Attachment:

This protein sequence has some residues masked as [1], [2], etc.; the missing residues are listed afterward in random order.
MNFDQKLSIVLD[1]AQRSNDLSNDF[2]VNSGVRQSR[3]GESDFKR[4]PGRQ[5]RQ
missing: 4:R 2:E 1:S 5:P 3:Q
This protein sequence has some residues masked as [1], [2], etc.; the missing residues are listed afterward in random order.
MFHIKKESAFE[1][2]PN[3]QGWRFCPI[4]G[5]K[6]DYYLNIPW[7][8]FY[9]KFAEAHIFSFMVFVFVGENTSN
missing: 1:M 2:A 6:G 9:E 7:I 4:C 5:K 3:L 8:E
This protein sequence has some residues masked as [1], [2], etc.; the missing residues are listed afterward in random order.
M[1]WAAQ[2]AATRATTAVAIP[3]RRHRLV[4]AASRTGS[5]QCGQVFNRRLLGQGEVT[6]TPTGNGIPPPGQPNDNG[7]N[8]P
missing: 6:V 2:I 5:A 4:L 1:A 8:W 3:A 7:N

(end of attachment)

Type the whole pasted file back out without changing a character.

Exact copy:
This protein sequence has some residues masked as [1], [2], etc.; the missing residues are listed afterward in random order.
MNFDQKLSIVLD[1]AQRSNDLSNDF[2]VNSGVRQSR[3]GESDFKR[4]PGRQ[5]RQ
missing: 4:R 2:E 1:S 5:P 3:Q
This protein sequence has some residues masked as [1], [2], etc.; the missing residues are listed afterward in random order.
MFHIKKESAFE[1][2]PN[3]QGWRFCPI[4]G[5]K[6]DYYLNIPW[7][8]FY[9]KFAEAHIFSFMVFVFVGENTSN
missing: 1:M 2:A 6:G 9:E 7:I 4:C 5:K 3:L 8:E
This protein sequence has some residues masked as [1], [2], etc.; the missing residues are listed afterward in random order.
M[1]WAAQ[2]AATRATTAVAIP[3]RRHRLV[4]AASRTGS[5]QCGQVFNRRLLGQGEVT[6]TPTGNGIPPPGQPNDNG[7]N[8]P
missing: 6:V 2:I 5:A 4:L 1:A 8:W 3:A 7:N